MVP Series 2: Writing a Spec

MVP Series 2: Writing a Spec

Writing a basic specification will take a significant amount of time and resources. But it’s really worth it because the process combined with customer development will narrow the scope.

First off, write the Summary of the Problem. This context should let a developer, designer or other vendor understand what you are doing and why you are doing it. You should be able to limit it to a paragraph, maybe two. If it takes two pages – it’s more than one problem. Unpack the topics and pick your starting problem. ONE problem. Not six! If you have six problems you can’t build a MVP.

State your hypothesis. It’s going to change as the document changes, but you need to write it down. Again, being concise is important:

We believe that customer X has a problem of Y that we can fix with Z. We think they will pay $$.

Identify Stakeholders

When you identify stakeholder you’re identifying the key user profiles and the naming conventions of the specific use cases. This is where you avoid the word “customer” and instead opt for a Defining MVP Stakeholdersmore defined profile. As my former Executive Assistant told me once, “Pronouns are not your friends” (Thanks @PCub3d). In our case, we have four types of stakeholders.  The lawyer, the Back Office Team, the Client and our team at Legal apps – the “Super User”. Super users need to be able to login to make changes to payments, emails, subscriptions, etc.

Writing a Specification

If you’ve never written a specification document before, don’t freak. For my technical friends, this outline is overly simplistic. However, they’d rather have use case written down then the “hand waving” of a founder who’s product is stuck in their head.

Begin with naming that doc and assigning Version 1.0. Every significant document will include a 1.1 or 1.2 reference change. I’d suggest Google Docs for two reasons, it makes for easy collaboration and revision history. Also, when you invite comments, make those notes in Suggestion mode vs having multiple primary editors.

Using the bullet structure type out the features in the use case based on your hypothesis. Next, move onto the layout of the document itself. You’re going to need nested/numbered bullet points.

  1. This isn’t a feature that WordPress does well
    1. Unless you want to use a plugin WordPress.org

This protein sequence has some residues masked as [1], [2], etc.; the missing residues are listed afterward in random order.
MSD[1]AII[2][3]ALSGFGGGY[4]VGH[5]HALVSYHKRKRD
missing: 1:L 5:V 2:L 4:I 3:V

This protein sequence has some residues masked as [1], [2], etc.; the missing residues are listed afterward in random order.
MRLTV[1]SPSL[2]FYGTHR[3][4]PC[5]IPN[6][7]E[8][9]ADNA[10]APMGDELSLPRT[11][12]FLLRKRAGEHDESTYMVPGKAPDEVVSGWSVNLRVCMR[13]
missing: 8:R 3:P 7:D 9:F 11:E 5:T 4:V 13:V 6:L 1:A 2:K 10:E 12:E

1. Or type all of your document in HTML or Markup

This will allow you to refer to sections based on numbers and sub-bullets.

In our case with Legal App it started with Section 1 – Mobile App

  1. New use registration
    1. Email
    2. PW
  2. User sign in
  3. Use case 1 – signing up a new client

Section 2 – Web App

  1. New use registration
    1. Email
    2. PW
  2. User sign in
  3. Use case 1 – signing up a new client
  4. And so on…

Take the time no to write out the use cases.

Future Features

Add a new Section 3 – Future Features. This is a section of bullet point ideas, ranked in no particular order of ideas you might add to the application in the future. Push all non-mvp features to this list. You aren’t going to launch a product with all features included, so ruthlessly move non-required features to this list.

If you don’t you can quickly move from “Scope Creep” to “Scope Leap”. Even if you’re a repeat entrepreneur, you still need to limit scope so you can ship a product in a reasonable timeline. The other option, the historical “pre-lean” option is to spend 2 months (or years) building a product.  Remember, Reid Hoffman (Founder of LinkedIn) quote:

If you are not embarrassed by the first version of your product, you’ve launched too late.

Finally, give it a look again, did you move those features into the future section? Or did you jam all of the features into the first version? I hope you have more cash to spend and more time to wait.

The next thing to think about is how to build these features into two-week sprints – we’ll talk about that in the next post.

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